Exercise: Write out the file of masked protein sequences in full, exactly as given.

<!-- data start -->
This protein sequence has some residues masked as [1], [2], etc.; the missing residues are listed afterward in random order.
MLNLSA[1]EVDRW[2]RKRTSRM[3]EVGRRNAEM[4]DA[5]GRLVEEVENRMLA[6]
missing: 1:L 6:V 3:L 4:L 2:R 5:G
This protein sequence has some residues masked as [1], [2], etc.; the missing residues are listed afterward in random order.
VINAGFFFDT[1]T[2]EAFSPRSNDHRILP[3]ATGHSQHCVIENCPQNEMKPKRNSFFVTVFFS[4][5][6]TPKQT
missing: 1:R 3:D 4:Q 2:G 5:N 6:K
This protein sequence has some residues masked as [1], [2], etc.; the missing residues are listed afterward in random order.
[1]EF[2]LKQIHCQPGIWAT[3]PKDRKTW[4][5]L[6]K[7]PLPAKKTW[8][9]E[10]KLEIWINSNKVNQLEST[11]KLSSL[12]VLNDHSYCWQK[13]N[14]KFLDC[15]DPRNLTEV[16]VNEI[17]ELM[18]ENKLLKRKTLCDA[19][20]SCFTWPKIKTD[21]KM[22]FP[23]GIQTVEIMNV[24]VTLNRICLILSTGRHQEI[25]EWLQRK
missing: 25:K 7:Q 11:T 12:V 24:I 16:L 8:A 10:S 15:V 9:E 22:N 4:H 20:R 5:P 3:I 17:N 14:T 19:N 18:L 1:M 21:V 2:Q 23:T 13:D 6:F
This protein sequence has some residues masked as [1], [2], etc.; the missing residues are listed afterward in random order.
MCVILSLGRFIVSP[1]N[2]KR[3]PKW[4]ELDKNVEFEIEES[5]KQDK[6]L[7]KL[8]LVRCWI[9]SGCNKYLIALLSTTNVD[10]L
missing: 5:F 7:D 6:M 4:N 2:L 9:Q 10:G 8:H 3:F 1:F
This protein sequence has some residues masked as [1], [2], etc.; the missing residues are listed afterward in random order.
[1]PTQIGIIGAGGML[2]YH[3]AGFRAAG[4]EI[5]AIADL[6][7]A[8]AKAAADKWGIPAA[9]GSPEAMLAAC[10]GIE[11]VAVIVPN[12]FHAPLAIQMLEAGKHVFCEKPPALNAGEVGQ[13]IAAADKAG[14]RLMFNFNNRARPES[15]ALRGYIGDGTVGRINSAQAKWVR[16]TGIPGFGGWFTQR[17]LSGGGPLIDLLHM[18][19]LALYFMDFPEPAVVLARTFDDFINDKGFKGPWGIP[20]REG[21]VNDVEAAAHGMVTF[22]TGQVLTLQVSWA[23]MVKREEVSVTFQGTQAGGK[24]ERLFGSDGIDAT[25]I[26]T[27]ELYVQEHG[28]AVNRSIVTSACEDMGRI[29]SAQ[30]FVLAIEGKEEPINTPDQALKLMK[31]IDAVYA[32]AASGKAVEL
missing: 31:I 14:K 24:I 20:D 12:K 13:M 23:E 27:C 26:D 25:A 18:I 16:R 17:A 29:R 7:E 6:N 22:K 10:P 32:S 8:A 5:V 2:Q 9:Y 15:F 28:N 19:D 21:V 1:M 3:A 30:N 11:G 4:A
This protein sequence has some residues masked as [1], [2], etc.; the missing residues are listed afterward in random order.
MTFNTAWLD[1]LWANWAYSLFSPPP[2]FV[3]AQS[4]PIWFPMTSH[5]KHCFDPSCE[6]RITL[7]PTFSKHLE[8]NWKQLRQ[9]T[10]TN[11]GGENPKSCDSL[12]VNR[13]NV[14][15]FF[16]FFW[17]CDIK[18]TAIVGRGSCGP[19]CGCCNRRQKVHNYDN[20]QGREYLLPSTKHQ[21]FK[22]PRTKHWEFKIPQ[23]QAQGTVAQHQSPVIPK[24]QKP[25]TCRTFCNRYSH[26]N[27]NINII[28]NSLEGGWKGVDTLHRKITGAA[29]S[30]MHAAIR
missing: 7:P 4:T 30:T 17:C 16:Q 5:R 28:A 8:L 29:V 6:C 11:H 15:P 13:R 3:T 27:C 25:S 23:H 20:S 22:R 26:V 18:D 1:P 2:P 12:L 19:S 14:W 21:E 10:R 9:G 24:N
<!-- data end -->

This protein sequence has some residues masked as [1], [2], etc.; the missing residues are listed afterward in random order.
MLNLSA[1]EVDRW[2]RKRTSRM[3]EVGRRNAEM[4]DA[5]GRLVEEVENRMLA[6]
missing: 1:L 6:V 3:L 4:L 2:R 5:G
This protein sequence has some residues masked as [1], [2], etc.; the missing residues are listed afterward in random order.
VINAGFFFDT[1]T[2]EAFSPRSNDHRILP[3]ATGHSQHCVIENCPQNEMKPKRNSFFVTVFFS[4][5][6]TPKQT
missing: 1:R 3:D 4:Q 2:G 5:N 6:K
This protein sequence has some residues masked as [1], [2], etc.; the missing residues are listed afterward in random order.
[1]EF[2]LKQIHCQPGIWAT[3]PKDRKTW[4][5]L[6]K[7]PLPAKKTW[8][9]E[10]KLEIWINSNKVNQLEST[11]KLSSL[12]VLNDHSYCWQK[13]N[14]KFLDC[15]DPRNLTEV[16]VNEI[17]ELM[18]ENKLLKRKTLCDA[19][20]SCFTWPKIKTD[21]KM[22]FP[23]GIQTVEIMNV[24]VTLNRICLILSTGRHQEI[25]EWLQRK
missing: 25:K 7:Q 11:T 12:V 24:I 16:L 8:A 10:S 15:V 9:E 22:N 4:H 20:R 5:P 3:I 17:N 14:T 19:N 18:L 1:M 21:V 2:Q 23:T 13:D 6:F
This protein sequence has some residues masked as [1], [2], etc.; the missing residues are listed afterward in random order.
MCVILSLGRFIVSP[1]N[2]KR[3]PKW[4]ELDKNVEFEIEES[5]KQDK[6]L[7]KL[8]LVRCWI[9]SGCNKYLIALLSTTNVD[10]L
missing: 5:F 7:D 6:M 4:N 2:L 9:Q 10:G 8:H 3:F 1:F
This protein sequence has some residues masked as [1], [2], etc.; the missing residues are listed afterward in random order.
[1]PTQIGIIGAGGML[2]YH[3]AGFRAAG[4]EI[5]AIADL[6][7]A[8]AKAAADKWGIPAA[9]GSPEAMLAAC[10]GIE[11]VAVIVPN[12]FHAPLAIQMLEAGKHVFCEKPPALNAGEVGQ[13]IAAADKAG[14]RLMFNFNNRARPES[15]ALRGYIGDGTVGRINSAQAKWVR[16]TGIPGFGGWFTQR[17]LSGGGPLIDLLHM[18][19]LALYFMDFPEPAVVLARTFDDFINDKGFKGPWGIP[20]REG[21]VNDVEAAAHGMVTF[22]TGQVLTLQVSWA[23]MVKREEVSVTFQGTQAGGK[24]ERLFGSDGIDAT[25]I[26]T[27]ELYVQEHG[28]AVNRSIVTSACEDMGRI[29]SAQ[30]FVLAIEGKEEPINTPDQALKLMK[31]IDAVYA[32]AASGKAVEL
missing: 31:I 14:K 24:I 20:D 12:K 13:M 23:E 27:C 26:D 25:A 18:I 16:R 17:A 29:R 7:E 6:N 22:K 10:P 32:S 8:A 5:V 2:Q 9:Y 15:F 28:N 19:D 21:V 1:M 3:A 30:N 11:G 4:A
This protein sequence has some residues masked as [1], [2], etc.; the missing residues are listed afterward in random order.
MTFNTAWLD[1]LWANWAYSLFSPPP[2]FV[3]AQS[4]PIWFPMTSH[5]KHCFDPSCE[6]RITL[7]PTFSKHLE[8]NWKQLRQ[9]T[10]TN[11]GGENPKSCDSL[12]VNR[13]NV[14][15]FF[16]FFW[17]CDIK[18]TAIVGRGSCGP[19]CGCCNRRQKVHNYDN[20]QGREYLLPSTKHQ[21]FK[22]PRTKHWEFKIPQ[23]QAQGTVAQHQSPVIPK[24]QKP[25]TCRTFCNRYSH[26]N[27]NINII[28]NSLEGGWKGVDTLHRKITGAA[29]S[30]MHAAIR
missing: 7:P 4:T 30:T 17:C 16:Q 5:R 28:A 8:L 29:V 6:C 11:H 15:P 13:R 3:T 27:C 25:S 23:H 20:S 22:R 26:V 18:D 1:P 2:P 12:L 19:S 14:W 21:E 10:R 9:G 24:N